Brian Calfano

Brian Calfano
University of Cincinnati | UC · Departments of Political Science and Journalism

PhD

About

93
Publications
3,236
Reads
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555
Citations
Additional affiliations
August 2008 - July 2016
Missouri State University
Position
  • Professor (Associate)
August 2007 - July 2008
Chatham University
Position
  • Professor (Assistant)
August 2006 - July 2007
Texas A&M University
Position
  • Lecturer

Publications

Publications (93)
Chapter
This chapter transitions to the consideration of how media professionals look at the contributions of academics in political coverage. We draw on the expertise of news directors and other media leaders across platforms and organizations to first assess what these leaders consider to be useful approaches to political news. We then transition to a se...
Chapter
This chapter builds on its predecessor by providing technical tips to readers in conducting video-based interviews. Our assumption is that, with the advent and increased use of video conferencing software during the COVID pandemic, media outlets will rely more frequently on these methods of featuring Professor Pundits from their homes, offices, hot...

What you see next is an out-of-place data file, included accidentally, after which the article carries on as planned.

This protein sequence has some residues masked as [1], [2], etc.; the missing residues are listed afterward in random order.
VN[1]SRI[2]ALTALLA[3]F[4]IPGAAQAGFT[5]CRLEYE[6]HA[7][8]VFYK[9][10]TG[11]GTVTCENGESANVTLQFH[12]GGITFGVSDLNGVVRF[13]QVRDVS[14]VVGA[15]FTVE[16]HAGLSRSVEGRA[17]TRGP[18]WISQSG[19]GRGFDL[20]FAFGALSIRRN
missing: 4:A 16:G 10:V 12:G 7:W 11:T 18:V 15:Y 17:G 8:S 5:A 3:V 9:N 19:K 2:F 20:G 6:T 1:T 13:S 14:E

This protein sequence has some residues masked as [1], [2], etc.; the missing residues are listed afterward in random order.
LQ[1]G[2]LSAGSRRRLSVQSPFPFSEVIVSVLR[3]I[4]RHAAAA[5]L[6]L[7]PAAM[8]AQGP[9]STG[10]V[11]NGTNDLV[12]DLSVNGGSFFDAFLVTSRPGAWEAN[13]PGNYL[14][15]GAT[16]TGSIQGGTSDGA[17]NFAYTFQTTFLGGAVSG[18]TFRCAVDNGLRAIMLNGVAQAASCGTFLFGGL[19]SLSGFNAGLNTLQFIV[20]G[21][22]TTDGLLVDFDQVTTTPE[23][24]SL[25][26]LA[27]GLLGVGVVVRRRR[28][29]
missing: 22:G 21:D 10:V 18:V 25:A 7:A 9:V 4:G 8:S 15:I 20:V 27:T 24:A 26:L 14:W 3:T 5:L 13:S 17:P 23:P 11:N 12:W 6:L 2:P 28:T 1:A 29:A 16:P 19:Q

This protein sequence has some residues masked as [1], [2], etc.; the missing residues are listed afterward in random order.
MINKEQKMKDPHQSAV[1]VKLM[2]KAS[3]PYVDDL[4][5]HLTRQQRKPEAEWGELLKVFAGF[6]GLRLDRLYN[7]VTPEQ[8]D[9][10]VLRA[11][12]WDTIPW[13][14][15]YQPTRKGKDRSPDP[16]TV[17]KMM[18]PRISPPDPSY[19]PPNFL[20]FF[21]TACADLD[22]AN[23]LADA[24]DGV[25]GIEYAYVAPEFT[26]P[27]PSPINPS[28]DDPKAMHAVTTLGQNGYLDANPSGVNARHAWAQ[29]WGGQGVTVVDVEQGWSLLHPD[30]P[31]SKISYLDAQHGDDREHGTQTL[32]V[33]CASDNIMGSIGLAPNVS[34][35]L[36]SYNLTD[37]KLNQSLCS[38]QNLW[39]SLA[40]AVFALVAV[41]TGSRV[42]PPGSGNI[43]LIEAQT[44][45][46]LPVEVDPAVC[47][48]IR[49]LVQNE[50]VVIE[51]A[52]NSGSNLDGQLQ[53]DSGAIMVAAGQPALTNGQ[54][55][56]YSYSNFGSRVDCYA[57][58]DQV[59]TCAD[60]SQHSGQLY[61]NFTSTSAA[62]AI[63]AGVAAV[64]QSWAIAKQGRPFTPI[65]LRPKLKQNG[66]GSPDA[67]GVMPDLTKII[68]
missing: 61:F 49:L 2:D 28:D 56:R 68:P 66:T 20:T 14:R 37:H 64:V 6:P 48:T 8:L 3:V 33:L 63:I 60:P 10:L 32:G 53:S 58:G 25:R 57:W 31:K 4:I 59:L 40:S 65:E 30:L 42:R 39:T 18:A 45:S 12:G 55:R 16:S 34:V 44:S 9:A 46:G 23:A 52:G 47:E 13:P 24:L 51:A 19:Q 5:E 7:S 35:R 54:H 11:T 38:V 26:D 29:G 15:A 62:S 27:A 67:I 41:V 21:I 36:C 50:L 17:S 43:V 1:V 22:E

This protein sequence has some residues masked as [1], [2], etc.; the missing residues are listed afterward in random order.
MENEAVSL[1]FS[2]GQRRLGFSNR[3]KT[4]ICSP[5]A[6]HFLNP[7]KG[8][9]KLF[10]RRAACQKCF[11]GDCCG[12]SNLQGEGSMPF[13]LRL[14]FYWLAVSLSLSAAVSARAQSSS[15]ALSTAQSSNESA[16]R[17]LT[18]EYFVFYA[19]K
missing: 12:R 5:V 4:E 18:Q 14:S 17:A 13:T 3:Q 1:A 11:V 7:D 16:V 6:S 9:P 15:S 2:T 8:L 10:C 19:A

Chapter
This chapter offers readers a broad overview of several literatures concerning media effects, the history of modern journalism, and the development of broadcast news (e.g., television). The chapter links the larger consideration of punditry and academic appearances across media to the academic study of how those in elite positions influence public...
Chapter
This chapter offers an empirical test of the Professor Pundit approach to political coverage. We used two survey embedded experiments on national population samples to test reaction to academics featured in television news coverage of political events. Our expectation is that audiences will have a generally positive impression of these academics wh...
Chapter
This chapter pivots to how academics can leverage their media work to facilitate more in-depth, and, we might suggest, accurate media coverage of the political challenges minority communities face. Here, Professor Pundits use not just their research expertise in media appearances, but (as we envision their role), can function as interlocutors that...
Chapter
This chapter brings academics into the consideration by discussing results from a national survey of professors asking about their relative frequency and type of media appearances. The results show that most academics are relatively infrequent media contributors, but that, over time, many garner a substantial degree of experience doing this work. A...
Chapter
The introductory chapter offers readers the book’s overview, including the perspective about punditry that makes the book unique. Specifically, we argue that academics, by virtue of their expertise and research, are positioned to offer insights on political and policy issues that provide value for audiences. In this way, academics can act as what w...